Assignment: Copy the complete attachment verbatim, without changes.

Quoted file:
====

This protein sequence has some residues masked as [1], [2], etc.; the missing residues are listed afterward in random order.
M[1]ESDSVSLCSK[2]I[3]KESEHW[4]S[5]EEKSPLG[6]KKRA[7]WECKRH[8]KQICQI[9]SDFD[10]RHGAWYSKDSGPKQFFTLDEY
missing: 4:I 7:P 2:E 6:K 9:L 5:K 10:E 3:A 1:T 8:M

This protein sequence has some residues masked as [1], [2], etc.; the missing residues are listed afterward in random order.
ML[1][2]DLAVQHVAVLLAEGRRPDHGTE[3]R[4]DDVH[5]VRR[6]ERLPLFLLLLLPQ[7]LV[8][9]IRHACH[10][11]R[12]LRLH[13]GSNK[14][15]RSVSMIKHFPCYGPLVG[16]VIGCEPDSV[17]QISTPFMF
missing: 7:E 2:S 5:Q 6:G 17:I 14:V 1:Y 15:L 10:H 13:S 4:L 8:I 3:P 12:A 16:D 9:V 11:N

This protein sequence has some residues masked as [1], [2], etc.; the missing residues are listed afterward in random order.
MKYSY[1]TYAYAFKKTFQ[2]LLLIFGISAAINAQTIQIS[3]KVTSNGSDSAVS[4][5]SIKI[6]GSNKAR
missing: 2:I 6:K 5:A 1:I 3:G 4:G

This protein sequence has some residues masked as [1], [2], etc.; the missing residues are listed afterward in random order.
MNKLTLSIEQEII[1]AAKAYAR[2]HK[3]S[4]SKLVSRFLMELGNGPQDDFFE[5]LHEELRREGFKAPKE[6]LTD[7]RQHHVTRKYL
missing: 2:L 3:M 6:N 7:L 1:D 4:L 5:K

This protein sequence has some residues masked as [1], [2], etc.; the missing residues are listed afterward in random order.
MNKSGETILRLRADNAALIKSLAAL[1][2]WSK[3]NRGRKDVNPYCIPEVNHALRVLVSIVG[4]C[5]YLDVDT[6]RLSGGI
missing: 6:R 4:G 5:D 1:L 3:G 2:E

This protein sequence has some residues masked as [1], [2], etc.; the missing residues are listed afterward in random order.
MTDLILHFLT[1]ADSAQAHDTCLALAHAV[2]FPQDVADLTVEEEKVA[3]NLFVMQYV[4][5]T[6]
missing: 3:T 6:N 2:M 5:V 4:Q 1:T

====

This protein sequence has some residues masked as [1], [2], etc.; the missing residues are listed afterward in random order.
M[1]ESDSVSLCSK[2]I[3]KESEHW[4]S[5]EEKSPLG[6]KKRA[7]WECKRH[8]KQICQI[9]SDFD[10]RHGAWYSKDSGPKQFFTLDEY
missing: 4:I 7:P 2:E 6:K 9:L 5:K 10:E 3:A 1:T 8:M

This protein sequence has some residues masked as [1], [2], etc.; the missing residues are listed afterward in random order.
ML[1][2]DLAVQHVAVLLAEGRRPDHGTE[3]R[4]DDVH[5]VRR[6]ERLPLFLLLLLPQ[7]LV[8][9]IRHACH[10][11]R[12]LRLH[13]GSNK[14][15]RSVSMIKHFPCYGPLVG[16]VIGCEPDSV[17]QISTPFMF
missing: 7:E 2:S 5:Q 6:G 17:I 14:V 1:Y 15:L 10:H 13:S 4:L 8:I 3:P 12:A 16:D 9:V 11:N

This protein sequence has some residues masked as [1], [2], etc.; the missing residues are listed afterward in random order.
MKYSY[1]TYAYAFKKTFQ[2]LLLIFGISAAINAQTIQIS[3]KVTSNGSDSAVS[4][5]SIKI[6]GSNKAR
missing: 2:I 6:K 5:A 1:I 3:G 4:G

This protein sequence has some residues masked as [1], [2], etc.; the missing residues are listed afterward in random order.
MNKLTLSIEQEII[1]AAKAYAR[2]HK[3]S[4]SKLVSRFLMELGNGPQDDFFE[5]LHEELRREGFKAPKE[6]LTD[7]RQHHVTRKYL
missing: 2:L 3:M 6:N 7:L 1:D 4:L 5:K

This protein sequence has some residues masked as [1], [2], etc.; the missing residues are listed afterward in random order.
MNKSGETILRLRADNAALIKSLAAL[1][2]WSK[3]NRGRKDVNPYCIPEVNHALRVLVSIVG[4]C[5]YLDVDT[6]RLSGGI
missing: 6:R 4:G 5:D 1:L 3:G 2:E

This protein sequence has some residues masked as [1], [2], etc.; the missing residues are listed afterward in random order.
MTDLILHFLT[1]ADSAQAHDTCLALAHAV[2]FPQDVADLTVEEEKVA[3]NLFVMQYV[4][5]T[6]
missing: 3:T 6:N 2:M 5:V 4:Q 1:T